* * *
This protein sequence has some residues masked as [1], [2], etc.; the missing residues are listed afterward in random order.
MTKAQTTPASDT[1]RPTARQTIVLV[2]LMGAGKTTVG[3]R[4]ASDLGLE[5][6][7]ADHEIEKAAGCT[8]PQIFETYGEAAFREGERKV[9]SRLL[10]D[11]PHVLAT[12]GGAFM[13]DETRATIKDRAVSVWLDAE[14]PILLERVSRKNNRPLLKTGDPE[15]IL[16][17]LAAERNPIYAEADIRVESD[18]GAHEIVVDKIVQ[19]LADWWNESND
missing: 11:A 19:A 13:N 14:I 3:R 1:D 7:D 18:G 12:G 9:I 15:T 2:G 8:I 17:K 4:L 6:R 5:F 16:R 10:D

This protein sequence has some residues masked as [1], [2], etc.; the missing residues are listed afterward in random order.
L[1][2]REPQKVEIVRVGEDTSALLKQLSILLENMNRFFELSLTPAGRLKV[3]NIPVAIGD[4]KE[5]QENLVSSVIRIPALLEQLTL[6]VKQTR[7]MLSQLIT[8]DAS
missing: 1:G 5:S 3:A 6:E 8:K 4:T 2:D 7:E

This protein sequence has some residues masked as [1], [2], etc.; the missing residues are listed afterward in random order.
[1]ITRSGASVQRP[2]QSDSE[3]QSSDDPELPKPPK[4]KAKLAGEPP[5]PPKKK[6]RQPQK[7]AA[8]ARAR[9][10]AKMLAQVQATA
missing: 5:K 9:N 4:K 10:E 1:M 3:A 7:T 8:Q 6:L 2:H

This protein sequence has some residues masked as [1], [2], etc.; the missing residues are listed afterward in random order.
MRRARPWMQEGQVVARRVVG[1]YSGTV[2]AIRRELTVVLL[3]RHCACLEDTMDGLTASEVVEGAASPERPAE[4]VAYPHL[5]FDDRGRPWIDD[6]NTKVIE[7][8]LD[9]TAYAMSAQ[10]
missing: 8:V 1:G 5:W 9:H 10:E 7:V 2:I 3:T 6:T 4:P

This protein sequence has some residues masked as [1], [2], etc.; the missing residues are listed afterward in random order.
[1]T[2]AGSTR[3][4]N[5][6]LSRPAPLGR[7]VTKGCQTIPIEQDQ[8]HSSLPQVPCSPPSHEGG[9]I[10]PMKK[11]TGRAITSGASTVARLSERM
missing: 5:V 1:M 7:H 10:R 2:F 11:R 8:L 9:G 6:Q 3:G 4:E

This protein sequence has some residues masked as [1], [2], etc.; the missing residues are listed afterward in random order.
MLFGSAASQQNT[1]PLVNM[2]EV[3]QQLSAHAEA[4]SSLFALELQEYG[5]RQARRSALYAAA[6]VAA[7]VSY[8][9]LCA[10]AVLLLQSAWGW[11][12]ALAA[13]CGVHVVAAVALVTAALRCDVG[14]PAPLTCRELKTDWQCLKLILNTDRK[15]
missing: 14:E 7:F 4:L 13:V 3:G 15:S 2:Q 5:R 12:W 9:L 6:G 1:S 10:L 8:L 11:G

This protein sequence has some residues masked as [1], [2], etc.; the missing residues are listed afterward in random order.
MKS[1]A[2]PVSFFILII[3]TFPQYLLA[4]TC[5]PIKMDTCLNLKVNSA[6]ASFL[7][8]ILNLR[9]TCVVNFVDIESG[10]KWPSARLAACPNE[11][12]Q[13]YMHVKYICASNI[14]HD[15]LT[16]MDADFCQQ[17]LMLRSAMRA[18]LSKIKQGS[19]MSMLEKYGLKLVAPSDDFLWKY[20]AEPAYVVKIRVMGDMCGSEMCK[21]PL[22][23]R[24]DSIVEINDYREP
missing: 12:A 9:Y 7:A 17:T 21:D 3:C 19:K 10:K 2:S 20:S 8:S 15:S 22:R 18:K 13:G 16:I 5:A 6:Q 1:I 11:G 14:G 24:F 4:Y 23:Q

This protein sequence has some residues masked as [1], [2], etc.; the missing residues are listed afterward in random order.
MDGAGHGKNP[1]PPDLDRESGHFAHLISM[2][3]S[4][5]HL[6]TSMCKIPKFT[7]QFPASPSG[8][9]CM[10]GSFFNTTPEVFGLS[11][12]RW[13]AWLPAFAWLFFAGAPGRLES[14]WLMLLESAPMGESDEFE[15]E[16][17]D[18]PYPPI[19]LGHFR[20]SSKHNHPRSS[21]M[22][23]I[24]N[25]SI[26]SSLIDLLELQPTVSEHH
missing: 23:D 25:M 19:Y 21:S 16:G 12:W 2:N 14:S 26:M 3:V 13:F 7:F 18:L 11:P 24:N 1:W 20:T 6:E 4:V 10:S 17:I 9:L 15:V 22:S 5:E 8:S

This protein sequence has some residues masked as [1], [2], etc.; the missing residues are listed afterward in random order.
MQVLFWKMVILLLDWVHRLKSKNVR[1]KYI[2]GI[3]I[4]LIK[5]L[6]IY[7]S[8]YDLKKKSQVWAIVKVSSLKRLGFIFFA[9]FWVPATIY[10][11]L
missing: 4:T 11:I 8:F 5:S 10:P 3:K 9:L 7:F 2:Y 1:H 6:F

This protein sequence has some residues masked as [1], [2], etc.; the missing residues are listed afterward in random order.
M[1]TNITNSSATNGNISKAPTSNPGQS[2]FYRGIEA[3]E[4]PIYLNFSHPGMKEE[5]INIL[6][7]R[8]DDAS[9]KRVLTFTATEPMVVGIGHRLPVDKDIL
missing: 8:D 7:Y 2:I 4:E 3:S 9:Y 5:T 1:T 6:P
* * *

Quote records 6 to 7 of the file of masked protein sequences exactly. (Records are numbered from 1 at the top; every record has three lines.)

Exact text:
This protein sequence has some residues masked as [1], [2], etc.; the missing residues are listed afterward in random order.
MLFGSAASQQNT[1]PLVNM[2]EV[3]QQLSAHAEA[4]SSLFALELQEYG[5]RQARRSALYAAA[6]VAA[7]VSY[8][9]LCA[10]AVLLLQSAWGW[11][12]ALAA[13]CGVHVVAAVALVTAALRCDVG[14]PAPLTCRELKTDWQCLKLILNTDRK[15]
missing: 14:E 7:F 4:L 13:V 3:G 15:S 2:Q 5:R 12:W 9:L 6:G 1:S 10:L 8:L 11:G

This protein sequence has some residues masked as [1], [2], etc.; the missing residues are listed afterward in random order.
MKS[1]A[2]PVSFFILII[3]TFPQYLLA[4]TC[5]PIKMDTCLNLKVNSA[6]ASFL[7][8]ILNLR[9]TCVVNFVDIESG[10]KWPSARLAACPNE[11][12]Q[13]YMHVKYICASNI[14]HD[15]LT[16]MDADFCQQ[17]LMLRSAMRA[18]LSKIKQGS[19]MSMLEKYGLKLVAPSDDFLWKY[20]AEPAYVVKIRVMGDMCGSEMCK[21]PL[22][23]R[24]DSIVEINDYREP
missing: 12:A 9:Y 7:A 17:T 21:D 3:C 19:K 10:K 2:S 20:S 8:S 15:S 22:R 18:K 13:G 16:I 5:A 6:Q 1:I 11:G 14:G 24:F 4:Y 23:Q